Does a Stock Dividend Increase or Decrease Assets and Liabilities?
When a company has shareholders, those individuals need to be factored into accounting practices. If that company issues a dividend to stockholders or reinvests its dividends, it will have no impact on the assets and liabilities of the business itself. However, the dividend payouts will come out of the business’s retained earnings, which is money that company could have reinvested into operations.
Although a stock dividend doesn’t impact a business’s assets and liabilities, it can affect its stock prices. It will also affect the amount of its retained earnings, which refers to the extra money left after liabilities have been subtracted from assets.
Dividends and Stockholders' Equity
Companies value the shareholders who support them by investing in their business. One benefit of being a shareholder is that if you’re with the right business, you’ll eventually see a reward for that loyalty. From time to time, a business will reward its shareholders by issuing dividends, either in the form of cash or additional shares.
For a business’s accounting team, though, this issuance is important because it can have a direct impact on the company’s balance sheet. How it affects that sheet, though, depends on how the dividends were paid. Since some businesses issue dividends at least once a year, the topic comes up often enough that accounting staff must come up with a process for it.
Stock Dividends and Retained Earnings
The declaration and issuance of a stock dividend does not affect the total amount of a corporation's net assets. What they do affect is retained earnings, which is the amount of income remaining after a business has paid out dividends. That means you would determine your net assets and subtract the dividend amount, which would give you your total retained earnings.
Your shareholders will take an interest in your retained earnings, especially if you have a significant amount of net profit and you only made a small dividend payment. Your company’s leadership is allowed to make the decision as to how much to distribute to shareholders when you have a surplus, if you decide to distribute any at all. However, your stockholders always have the right to challenge your actions if the majority decides to do so.
Reducing Liabilities With Retained Earnings
Instead of redistributing earnings, your company can decide to use the excess to pay down debt. This would have a direct impact on your business’s balance sheet since the excess is being redistributed to reduce your liability. This doesn’t have to be an all-or-nothing proposition. In fact, your business could decide to distribute part of the earnings as dividends, while putting the rest toward debt.
Instead of reducing liabilities on this year’s balance sheet, though, your business could decide to set the money aside for future losses. If you anticipate next quarter won’t be quite as lucrative, this could actually be something your shareholders wholeheartedly support. Many early-stage businesses will also hold off on making dividend payments, instead choosing to put any excess toward expenses that will help move the company to the next phase.
Issuing Dividends: Stock Versus Cash
Businesses have two major ways to issue dividends. One is cash, which is paid on a share basis. So, if a shareholder owns 100 shares, and the company agrees to issue $10 per share, you’ll receive a payout of $1,000 in cash dollars. Many businesses choose to issue dividend payouts on a regular schedule, so unless the price changes, you could grow to expect the $1,000 on a quarterly or yearly basis.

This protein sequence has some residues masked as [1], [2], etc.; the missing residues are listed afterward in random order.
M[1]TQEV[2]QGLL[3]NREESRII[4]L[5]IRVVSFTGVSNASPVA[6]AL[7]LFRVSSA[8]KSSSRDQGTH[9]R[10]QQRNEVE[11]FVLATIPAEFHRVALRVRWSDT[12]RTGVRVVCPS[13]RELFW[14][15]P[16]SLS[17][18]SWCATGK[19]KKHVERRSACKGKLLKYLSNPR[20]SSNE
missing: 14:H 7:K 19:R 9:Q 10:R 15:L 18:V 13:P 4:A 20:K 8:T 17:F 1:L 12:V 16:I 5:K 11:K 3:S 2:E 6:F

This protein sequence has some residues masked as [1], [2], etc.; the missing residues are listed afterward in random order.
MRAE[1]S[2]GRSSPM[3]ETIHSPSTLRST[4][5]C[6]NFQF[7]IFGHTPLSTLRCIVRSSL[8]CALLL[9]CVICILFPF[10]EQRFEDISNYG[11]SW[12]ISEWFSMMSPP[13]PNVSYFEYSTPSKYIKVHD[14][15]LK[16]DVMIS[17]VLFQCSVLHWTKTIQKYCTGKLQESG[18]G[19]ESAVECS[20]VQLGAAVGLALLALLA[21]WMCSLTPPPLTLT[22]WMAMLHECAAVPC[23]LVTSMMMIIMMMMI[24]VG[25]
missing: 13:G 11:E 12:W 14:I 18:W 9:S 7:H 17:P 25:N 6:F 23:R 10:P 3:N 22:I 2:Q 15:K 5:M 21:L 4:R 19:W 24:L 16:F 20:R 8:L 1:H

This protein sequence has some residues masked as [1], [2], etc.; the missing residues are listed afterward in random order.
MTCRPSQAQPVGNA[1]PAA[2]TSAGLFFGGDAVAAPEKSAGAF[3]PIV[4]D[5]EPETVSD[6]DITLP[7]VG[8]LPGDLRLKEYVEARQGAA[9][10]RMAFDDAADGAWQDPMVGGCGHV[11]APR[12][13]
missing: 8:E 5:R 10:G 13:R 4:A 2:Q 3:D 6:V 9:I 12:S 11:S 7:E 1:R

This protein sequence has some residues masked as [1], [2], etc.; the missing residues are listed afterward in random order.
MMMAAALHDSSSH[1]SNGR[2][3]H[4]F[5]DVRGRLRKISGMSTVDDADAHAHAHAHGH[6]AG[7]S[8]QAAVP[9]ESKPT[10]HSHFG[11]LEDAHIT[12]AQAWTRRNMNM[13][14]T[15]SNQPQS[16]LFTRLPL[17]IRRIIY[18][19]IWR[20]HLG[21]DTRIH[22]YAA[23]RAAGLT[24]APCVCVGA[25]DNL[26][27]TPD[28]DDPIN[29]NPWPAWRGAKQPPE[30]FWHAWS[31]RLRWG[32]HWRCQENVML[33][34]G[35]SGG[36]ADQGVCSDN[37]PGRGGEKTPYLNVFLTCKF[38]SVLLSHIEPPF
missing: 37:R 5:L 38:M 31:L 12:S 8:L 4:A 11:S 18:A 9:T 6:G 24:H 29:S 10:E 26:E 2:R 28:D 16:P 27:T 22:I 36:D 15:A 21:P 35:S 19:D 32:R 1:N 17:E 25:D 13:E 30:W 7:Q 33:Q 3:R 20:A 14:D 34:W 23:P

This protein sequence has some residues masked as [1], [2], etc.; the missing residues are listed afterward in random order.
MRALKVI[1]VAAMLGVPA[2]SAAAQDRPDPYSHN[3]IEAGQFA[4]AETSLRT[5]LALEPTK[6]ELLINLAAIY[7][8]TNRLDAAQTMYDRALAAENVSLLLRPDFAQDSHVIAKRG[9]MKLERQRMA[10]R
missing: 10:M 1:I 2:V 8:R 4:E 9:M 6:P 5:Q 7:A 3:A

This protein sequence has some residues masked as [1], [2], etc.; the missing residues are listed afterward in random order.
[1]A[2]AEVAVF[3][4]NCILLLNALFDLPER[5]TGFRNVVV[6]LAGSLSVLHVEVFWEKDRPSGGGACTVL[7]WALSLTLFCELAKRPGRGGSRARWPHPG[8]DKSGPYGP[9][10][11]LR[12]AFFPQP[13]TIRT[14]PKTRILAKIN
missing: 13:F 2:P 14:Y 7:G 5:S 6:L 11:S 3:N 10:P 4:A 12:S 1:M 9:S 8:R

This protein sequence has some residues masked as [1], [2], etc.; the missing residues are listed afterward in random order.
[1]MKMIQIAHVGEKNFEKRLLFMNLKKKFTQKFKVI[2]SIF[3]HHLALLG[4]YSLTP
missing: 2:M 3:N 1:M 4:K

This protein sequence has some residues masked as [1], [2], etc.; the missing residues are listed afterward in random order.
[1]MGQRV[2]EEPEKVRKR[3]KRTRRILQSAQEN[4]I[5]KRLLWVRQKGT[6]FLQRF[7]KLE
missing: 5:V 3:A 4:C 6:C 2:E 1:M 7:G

The other dividend issuance method is stock. The investor receives the amount of the dividend in the form of new shares in the company. The effect of a stock dividend is to keep investors happy while still maintaining a healthy balance, so generally stock dividends are issued if the business is low on cash reserves.
Dividends and Business Taxes
The declaration and issuance of a stock dividend does not affect the total amount of a corporation's assets, but a company’s profits are taxed. One way to offset this cost is to have liabilities, such as products purchased or travel costs accrued. When a business issues dividends to shareholders, it may feel like an expense, but the Internal Revenue Service doesn’t see it that way.
Your business’s dividends and retained earnings are considered profits. You just chose to distribute those profits to shareholders or put them back into the business. They are, for the IRS’s purposes, considered earnings and therefore need to be reported and taxed.
Dividends and Income Taxes
At tax time, dividends will come back to haunt the investor in the form of income tax. Whether an investor received $10 or $10,000, every dime has to be reported and taxed. At the end of the tax year, your business will issue Form 1099-DIV that will include the amount the investor received. Even if you don’t send a form, your investors will be required to report the amount to the IRS, so it’s important to make sure you report it when you file your business taxes.
Even if the dividends are issued in the form of shares, though, they will still be taxable in the year in which they were earned. This doesn’t apply if they’re in a retirement account, so if you’ve paid dividends to employees in the form of shares, but it’s in a nonretirement account, the payments received will be calculated and provided to shareholders on Form 1099-DIV, where they’ll be taxed.
Reporting Retained Earnings Balances
Before you can see for yourself what the effect of a stock dividend is to your bottom line, you’ll need to determine your total earnings balance. The relevant information will all be in the stockholders’ equity section of your balance sheet.